JANUARY 1, 1915
“We received from 3:00 – 6:00 o’clock. It has been an ancient custom for men to call on their lady friends on New Year’s Day. It is dying out but 236 called here. It is usual for them to call also on the Roman Catholic Archbishop and the Anglican Bishop .”
The “ancient custom for men to call on their lady friends on New Year’s Day” that Davidson referred to in his diary has disappeared in Newfoundland but the tradition of the levee has survived.
This levee was a reception that was held early in the afternoon of New Years Day, typically at the residence of the host. Attending these levees was an annual ritual in the town.
The first recorded Levée in Canada was held on January 1st, 1646 in the Château St. Louis by Charles Huault de Montmagny, Governor of New France (later Québec). In addition to shaking hands and wishing a Happy New Year to citizens presenting themselves at the Château, the Governor informed guests of significant events in the Mother Country, as well as the state of affairs within the colony. This tradition is carried on today within The Commonwealth in the form of The Queen’s New Year’s Message.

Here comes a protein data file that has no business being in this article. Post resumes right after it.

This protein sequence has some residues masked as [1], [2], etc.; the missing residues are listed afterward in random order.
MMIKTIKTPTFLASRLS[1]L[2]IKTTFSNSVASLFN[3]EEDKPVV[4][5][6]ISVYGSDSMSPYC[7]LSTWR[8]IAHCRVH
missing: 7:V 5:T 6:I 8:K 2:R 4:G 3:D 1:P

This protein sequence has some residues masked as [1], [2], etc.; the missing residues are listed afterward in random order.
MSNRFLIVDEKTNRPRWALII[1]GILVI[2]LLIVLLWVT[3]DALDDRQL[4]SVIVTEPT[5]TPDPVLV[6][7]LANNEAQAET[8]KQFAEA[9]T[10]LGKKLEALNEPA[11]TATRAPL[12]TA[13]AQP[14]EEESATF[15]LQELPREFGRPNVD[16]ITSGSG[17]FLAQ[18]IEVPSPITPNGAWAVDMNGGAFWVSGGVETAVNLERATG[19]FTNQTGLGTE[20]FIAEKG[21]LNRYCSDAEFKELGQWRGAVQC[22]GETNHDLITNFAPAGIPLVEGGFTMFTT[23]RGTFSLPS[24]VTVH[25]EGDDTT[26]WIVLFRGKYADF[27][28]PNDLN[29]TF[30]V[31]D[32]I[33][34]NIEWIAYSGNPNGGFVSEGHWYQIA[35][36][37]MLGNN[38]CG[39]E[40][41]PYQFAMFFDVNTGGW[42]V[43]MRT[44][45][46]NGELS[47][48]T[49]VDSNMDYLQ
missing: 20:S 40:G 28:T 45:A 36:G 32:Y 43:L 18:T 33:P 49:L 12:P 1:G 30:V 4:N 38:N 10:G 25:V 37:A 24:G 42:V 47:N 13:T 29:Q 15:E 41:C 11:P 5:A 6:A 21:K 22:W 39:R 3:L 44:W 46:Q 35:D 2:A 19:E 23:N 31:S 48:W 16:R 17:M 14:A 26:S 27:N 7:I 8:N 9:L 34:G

The Levée tradition was continued by British Colonial Governors in Canada, and subsequently by Governors General and Lieutenant Governors, and continues to the present day.
INVITATION: Her Honour The Honourable Judy M. Foote, Lieutenant Governor of Newfoundland and Labrador and His Honour Howard W. Foote, invite you to join them at Government House for the traditional New Year’s Levee. Tuesday, January 1, 2019 from 2:30 to 4:30 pm.
Archival Collection: At the Rooms Provincial Archives take some time to read Governor Walter Davidson’s Private Diary. MG 136.5